-I do remember my 2nd Grade Teacher reading us "Among The Hidden" during snack time, which in retrospect was an odd choice.
-4th or 5th grade ended up giving me my first summer reading requirement I never knew about and rushed the project for.

Middle School is a bit of a blur since I did a lot of recreational reading. I genuinely can't remember any specific required reading from 6-8th grade, just random projects where you chose your own book or something with a book as a source.

High School reading I remember fairly well, since the books got a lot more interesting and/or were presented in more attention-grabbing ways.
Grade 9-10 gave a big list for us to choose from that we would write reports on:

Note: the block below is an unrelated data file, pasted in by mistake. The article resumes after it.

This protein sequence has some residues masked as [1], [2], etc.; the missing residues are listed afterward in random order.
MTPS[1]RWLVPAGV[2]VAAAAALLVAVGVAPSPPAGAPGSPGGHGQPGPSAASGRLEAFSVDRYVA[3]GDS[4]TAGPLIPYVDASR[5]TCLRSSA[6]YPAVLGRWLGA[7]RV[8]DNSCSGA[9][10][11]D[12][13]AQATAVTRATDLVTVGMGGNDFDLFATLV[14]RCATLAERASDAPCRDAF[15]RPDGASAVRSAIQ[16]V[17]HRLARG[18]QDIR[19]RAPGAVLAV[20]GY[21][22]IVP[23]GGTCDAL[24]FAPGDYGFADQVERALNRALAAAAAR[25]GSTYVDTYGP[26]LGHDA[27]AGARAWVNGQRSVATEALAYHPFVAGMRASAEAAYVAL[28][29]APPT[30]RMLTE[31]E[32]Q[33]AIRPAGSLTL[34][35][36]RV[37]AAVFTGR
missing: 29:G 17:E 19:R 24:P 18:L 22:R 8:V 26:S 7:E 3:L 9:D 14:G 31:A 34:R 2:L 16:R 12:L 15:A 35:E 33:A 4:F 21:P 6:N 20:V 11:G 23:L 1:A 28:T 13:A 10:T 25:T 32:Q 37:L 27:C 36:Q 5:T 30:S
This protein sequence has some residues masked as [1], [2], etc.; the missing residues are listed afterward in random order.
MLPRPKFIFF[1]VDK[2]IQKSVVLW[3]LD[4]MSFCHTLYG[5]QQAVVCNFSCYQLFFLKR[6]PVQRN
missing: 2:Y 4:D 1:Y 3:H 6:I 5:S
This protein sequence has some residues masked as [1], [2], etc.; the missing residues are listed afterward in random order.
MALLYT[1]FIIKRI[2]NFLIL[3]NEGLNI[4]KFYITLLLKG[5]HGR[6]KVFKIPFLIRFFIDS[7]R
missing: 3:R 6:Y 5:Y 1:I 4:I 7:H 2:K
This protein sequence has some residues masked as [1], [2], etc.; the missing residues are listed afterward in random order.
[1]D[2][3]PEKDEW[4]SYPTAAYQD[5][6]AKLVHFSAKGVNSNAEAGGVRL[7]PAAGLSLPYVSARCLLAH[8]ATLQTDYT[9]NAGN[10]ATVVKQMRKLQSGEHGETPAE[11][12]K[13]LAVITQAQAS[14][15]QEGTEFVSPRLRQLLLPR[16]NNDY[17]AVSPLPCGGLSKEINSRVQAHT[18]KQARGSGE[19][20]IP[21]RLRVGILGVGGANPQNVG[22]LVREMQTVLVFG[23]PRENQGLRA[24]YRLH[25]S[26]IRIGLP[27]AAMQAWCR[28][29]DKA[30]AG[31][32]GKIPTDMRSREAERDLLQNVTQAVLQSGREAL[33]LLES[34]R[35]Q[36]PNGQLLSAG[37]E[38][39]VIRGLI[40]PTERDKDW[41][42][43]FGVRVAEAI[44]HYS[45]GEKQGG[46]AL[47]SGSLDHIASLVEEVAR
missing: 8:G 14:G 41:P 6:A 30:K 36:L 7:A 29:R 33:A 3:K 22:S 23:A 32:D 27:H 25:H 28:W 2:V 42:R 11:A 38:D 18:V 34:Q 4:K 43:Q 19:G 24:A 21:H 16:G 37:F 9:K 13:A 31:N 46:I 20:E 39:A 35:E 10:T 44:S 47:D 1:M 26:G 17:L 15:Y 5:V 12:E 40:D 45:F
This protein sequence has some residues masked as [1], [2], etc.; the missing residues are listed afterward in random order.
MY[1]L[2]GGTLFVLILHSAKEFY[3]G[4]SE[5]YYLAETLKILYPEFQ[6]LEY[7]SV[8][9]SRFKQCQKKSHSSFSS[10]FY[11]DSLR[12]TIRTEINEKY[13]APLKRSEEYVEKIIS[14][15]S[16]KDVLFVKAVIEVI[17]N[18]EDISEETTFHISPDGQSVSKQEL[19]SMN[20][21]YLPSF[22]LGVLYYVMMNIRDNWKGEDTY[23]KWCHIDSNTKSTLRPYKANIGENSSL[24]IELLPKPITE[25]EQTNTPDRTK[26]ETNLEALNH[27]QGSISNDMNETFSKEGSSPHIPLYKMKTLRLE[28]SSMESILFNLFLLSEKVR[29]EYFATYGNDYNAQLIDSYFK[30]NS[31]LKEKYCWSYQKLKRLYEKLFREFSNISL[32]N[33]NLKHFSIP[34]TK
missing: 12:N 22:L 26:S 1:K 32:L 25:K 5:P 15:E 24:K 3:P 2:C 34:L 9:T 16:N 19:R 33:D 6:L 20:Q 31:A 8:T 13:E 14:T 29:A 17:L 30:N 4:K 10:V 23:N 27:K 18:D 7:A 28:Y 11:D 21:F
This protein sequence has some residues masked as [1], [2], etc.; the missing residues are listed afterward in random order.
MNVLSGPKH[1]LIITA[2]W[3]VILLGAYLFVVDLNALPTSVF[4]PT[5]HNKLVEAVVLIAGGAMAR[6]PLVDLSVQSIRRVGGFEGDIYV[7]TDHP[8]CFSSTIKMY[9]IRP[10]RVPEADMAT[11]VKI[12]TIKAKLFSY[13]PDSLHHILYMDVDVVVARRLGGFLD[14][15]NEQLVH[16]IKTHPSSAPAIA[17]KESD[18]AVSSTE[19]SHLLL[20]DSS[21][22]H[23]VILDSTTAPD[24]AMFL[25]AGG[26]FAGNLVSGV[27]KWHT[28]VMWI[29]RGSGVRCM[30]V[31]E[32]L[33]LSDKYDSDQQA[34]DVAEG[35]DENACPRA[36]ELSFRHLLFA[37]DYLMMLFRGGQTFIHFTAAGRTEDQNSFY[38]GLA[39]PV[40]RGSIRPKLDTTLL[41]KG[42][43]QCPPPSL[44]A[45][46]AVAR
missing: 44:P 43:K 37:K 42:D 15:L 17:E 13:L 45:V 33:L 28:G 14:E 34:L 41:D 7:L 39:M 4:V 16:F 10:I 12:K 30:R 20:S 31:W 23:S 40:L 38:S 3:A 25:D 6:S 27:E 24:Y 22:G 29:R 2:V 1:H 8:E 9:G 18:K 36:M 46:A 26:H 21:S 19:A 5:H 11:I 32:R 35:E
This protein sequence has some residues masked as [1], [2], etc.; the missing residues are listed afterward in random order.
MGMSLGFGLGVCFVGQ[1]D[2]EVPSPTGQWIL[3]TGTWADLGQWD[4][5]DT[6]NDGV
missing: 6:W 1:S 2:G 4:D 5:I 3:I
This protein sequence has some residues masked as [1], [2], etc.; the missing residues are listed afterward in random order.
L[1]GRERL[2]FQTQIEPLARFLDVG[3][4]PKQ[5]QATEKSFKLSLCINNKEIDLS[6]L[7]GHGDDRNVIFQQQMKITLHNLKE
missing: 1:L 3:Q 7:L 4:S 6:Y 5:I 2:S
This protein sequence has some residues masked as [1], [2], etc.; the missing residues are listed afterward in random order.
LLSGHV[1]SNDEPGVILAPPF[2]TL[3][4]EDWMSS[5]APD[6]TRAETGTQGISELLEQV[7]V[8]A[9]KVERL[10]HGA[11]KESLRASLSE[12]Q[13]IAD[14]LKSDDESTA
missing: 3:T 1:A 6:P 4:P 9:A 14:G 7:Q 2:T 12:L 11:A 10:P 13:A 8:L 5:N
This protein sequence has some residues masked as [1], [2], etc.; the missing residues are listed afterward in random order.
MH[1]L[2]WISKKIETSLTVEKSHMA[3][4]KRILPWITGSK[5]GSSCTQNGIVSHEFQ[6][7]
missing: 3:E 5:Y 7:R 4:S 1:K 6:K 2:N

-I remember choosing to read The Time Machine, and (the sparknotes of) Animal Farm.
-I distinctly remember reading On A Pale Horse and loving it, but I can't remember if it was required or recreational, read sequels anyways.
-Both Of Mice and Men and Lord of the Flies were great books, and a fair number of other students got really invested in story.
-Hotel Rwanda was supposed to be required reading for a later year, but ended up reading it all during school free time.
-And then we had Macbeth and Beowulf, which our teacher made a lot more interesting than it would've been otherwise, thankfully.

Grade 11-12 I transferred to a really nice public school that was really pushing more unique, college-like classes. By then I stopped reading at home so all book reading was at school: specifically my "What Happened In/to the 60's" class. Boy that class was memorable.
-Summer reading was Catch-22, ended up just sparknoting it.
-We had some slower books, like "The Things We Carried" and "Catcher in the Rye".
-But the good stuff was "The Electric Koolaid Acid Test". You can't forget a name like that!

I miss that class. Got to watch Dr. Strangelove, Apocalypse Now, and Fail-safe too. Was good stuff.